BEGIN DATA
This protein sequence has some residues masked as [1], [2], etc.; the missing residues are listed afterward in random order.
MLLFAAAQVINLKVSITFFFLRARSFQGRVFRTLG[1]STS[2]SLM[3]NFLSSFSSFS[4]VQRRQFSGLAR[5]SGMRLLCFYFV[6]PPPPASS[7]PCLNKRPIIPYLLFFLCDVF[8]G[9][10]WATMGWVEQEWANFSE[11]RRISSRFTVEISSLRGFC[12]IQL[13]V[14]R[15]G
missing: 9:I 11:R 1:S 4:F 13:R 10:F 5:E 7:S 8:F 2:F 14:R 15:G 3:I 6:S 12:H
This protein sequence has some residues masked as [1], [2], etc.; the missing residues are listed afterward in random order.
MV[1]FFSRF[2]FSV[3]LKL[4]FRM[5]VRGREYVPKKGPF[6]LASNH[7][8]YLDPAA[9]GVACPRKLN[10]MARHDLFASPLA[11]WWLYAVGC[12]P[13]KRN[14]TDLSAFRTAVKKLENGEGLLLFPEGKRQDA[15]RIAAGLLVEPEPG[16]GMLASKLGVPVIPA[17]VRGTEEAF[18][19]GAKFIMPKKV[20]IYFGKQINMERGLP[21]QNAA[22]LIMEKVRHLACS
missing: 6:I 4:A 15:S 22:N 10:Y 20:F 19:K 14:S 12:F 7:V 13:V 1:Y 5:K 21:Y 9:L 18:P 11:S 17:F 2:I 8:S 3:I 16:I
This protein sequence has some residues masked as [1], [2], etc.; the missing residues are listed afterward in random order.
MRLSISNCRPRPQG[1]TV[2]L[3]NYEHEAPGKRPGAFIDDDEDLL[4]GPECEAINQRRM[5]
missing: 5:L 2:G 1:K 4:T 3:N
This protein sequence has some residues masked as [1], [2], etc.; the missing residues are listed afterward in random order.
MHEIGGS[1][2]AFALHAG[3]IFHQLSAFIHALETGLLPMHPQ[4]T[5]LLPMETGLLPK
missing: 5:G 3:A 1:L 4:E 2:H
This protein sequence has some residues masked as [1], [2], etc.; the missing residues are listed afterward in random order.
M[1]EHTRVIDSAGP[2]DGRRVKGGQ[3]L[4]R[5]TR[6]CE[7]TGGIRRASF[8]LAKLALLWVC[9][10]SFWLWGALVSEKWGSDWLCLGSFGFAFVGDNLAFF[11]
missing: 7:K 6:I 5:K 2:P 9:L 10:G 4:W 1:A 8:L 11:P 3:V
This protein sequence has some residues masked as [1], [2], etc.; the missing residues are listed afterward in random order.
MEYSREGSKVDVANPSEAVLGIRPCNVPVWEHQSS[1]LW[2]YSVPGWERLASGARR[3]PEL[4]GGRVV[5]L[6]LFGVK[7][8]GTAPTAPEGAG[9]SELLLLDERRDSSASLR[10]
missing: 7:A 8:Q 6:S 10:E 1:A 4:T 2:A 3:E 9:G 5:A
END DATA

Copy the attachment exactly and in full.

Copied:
This protein sequence has some residues masked as [1], [2], etc.; the missing residues are listed afterward in random order.
MLLFAAAQVINLKVSITFFFLRARSFQGRVFRTLG[1]STS[2]SLM[3]NFLSSFSSFS[4]VQRRQFSGLAR[5]SGMRLLCFYFV[6]PPPPASS[7]PCLNKRPIIPYLLFFLCDVF[8]G[9][10]WATMGWVEQEWANFSE[11]RRISSRFTVEISSLRGFC[12]IQL[13]V[14]R[15]G
missing: 9:I 11:R 1:S 4:F 13:R 10:F 5:E 7:S 8:F 2:F 14:R 15:G 3:I 6:S 12:H
This protein sequence has some residues masked as [1], [2], etc.; the missing residues are listed afterward in random order.
MV[1]FFSRF[2]FSV[3]LKL[4]FRM[5]VRGREYVPKKGPF[6]LASNH[7][8]YLDPAA[9]GVACPRKLN[10]MARHDLFASPLA[11]WWLYAVGC[12]P[13]KRN[14]TDLSAFRTAVKKLENGEGLLLFPEGKRQDA[15]RIAAGLLVEPEPG[16]GMLASKLGVPVIPA[17]VRGTEEAF[18][19]GAKFIMPKKV[20]IYFGKQINMERGLP[21]QNAA[22]LIMEKVRHLACS
missing: 6:I 4:A 15:S 22:N 10:Y 20:F 19:K 14:S 12:F 7:V 13:V 1:Y 5:K 21:Y 9:L 18:P 11:S 17:F 2:I 8:S 3:I 16:I
This protein sequence has some residues masked as [1], [2], etc.; the missing residues are listed afterward in random order.
MRLSISNCRPRPQG[1]TV[2]L[3]NYEHEAPGKRPGAFIDDDEDLL[4]GPECEAINQRRM[5]
missing: 5:L 2:G 1:K 4:T 3:N
This protein sequence has some residues masked as [1], [2], etc.; the missing residues are listed afterward in random order.
MHEIGGS[1][2]AFALHAG[3]IFHQLSAFIHALETGLLPMHPQ[4]T[5]LLPMETGLLPK
missing: 5:G 3:A 1:L 4:E 2:H
This protein sequence has some residues masked as [1], [2], etc.; the missing residues are listed afterward in random order.
M[1]EHTRVIDSAGP[2]DGRRVKGGQ[3]L[4]R[5]TR[6]CE[7]TGGIRRASF[8]LAKLALLWVC[9][10]SFWLWGALVSEKWGSDWLCLGSFGFAFVGDNLAFF[11]
missing: 7:K 6:I 5:K 2:P 9:L 10:G 4:W 1:A 8:L 11:P 3:V
This protein sequence has some residues masked as [1], [2], etc.; the missing residues are listed afterward in random order.
MEYSREGSKVDVANPSEAVLGIRPCNVPVWEHQSS[1]LW[2]YSVPGWERLASGARR[3]PEL[4]GGRVV[5]L[6]LFGVK[7][8]GTAPTAPEGAG[9]SELLLLDERRDSSASLR[10]
missing: 7:A 8:Q 6:S 10:E 1:A 4:T 2:A 3:E 9:G 5:A